Meccano Model Exhibition 1980

Saturday 27 September 1980
Eltham United Reformed Church

Our second exhibition got off to a good start with a few people coming in almost half an hour before the official opening time of 11 o’clock. The layout of the hall was altered from last year to accommodate some extra, tables which Stan Bedford’s son, Frank, brought over from the Salvation Army Hall. These tables were certainly needed due to the number of models we had on show. The exhibition was well supported by the Greenford Meccano Society, the Wellingborough and District Meccano Club and the Holy Trinity Meccano Club. I did not have full details of the models brought by these clubs, but a list is included after the description of SELMEC models which now follows.

An automatic fork lift truck was brought by Neil Bedford. The model was not based on any prototype but is similar to many vehicles of this type. Six electric motors were used in the models: The front axle was driven by a non-Meccano motor via a differential, a P. D. U. elevated the forks and a similar unit operated the steering. A 4.5V crane motor shifted the gear lever and another the steering wheel with a 4.5V non-Meccano motor driving the fan. The fork assembly was interesting as it was formed of two columns, one of which slid inside the other, the forks rising on the inner one. The rear wheels were steered through a friction clutch composed of a small bevel gear ‘meshing’ against a 1” pulley with tyre and then through a rack and pinion system. The 4.5V motors used had to be operated through resistors to cut down the voltage from 12V and hence the fan was used to cool the latter. Three front and two rear lights were featured in the model. A length of 60 core cable was used to supply the power to the truck, each terminal in fact utilising four cables. A realistic finishing touch to the model was the use of an Action Man to operate the various controls.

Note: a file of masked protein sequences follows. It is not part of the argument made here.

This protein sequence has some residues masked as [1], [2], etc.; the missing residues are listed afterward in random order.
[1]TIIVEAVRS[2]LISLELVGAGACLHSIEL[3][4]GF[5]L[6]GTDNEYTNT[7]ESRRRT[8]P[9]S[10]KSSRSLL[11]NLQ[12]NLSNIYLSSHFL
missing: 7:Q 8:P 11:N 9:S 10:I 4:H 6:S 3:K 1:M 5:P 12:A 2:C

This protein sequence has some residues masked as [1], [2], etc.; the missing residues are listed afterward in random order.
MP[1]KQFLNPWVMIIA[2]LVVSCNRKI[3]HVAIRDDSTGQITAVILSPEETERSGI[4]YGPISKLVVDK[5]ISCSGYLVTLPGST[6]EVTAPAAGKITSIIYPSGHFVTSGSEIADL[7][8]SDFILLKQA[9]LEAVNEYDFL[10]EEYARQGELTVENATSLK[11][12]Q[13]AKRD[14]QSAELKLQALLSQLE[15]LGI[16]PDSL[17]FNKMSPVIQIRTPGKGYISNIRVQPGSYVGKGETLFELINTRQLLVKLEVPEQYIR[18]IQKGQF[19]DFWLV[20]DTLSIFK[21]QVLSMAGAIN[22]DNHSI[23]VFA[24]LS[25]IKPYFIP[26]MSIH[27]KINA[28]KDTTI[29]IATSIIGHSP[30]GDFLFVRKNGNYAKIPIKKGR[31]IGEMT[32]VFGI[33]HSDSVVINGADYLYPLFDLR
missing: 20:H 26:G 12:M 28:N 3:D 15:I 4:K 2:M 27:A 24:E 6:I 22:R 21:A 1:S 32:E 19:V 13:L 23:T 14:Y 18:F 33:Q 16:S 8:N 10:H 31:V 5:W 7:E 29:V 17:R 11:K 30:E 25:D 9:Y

Neil Bedford operating his forklift truck
Neil Bedford operating his forklift truck

Cranes were well in evidence as one might expect, one of these being a 25 ton dry dock crane built by Eddie Oatley. It was based on an actual crane manufactured by Stothert and Pitt Ltd. in 1965 and seen in H. M. Naval Base, Portsmouth. The model incorporated the Toplis level-luffing system and a sliding jib counterweight. It weighed over 44lbs and stood 5’ high.

A 25 ton dry dock crane built by Eddie Oatley
A 25 ton dry dock crane built by Eddie Oatley

A working fruit machine was brought by Brian Leach. It was operated by 2p coins and paid out 4p, 10p, 20p and 40p for one, two and three cherries and three bars respectively (very generous!). The model was operated by an EU1072 motor but a P. D. U. was used for the payout on three bars. Each reel contained eight characters and for payout purposes the machine could hold up to 80p. To operate the machine 2p was inserted in the slot and the reels then started automatically. Brian kindly donated some of his money from the machine to the club after the exhibition.

A model of Doctor Who’s robot dog, K9, was brought by Neil Carter. It was fully mobile being operated by two electric motors. K9 also dispensed computer tape from his mouth and spent the whole day chasing visitors across the hall!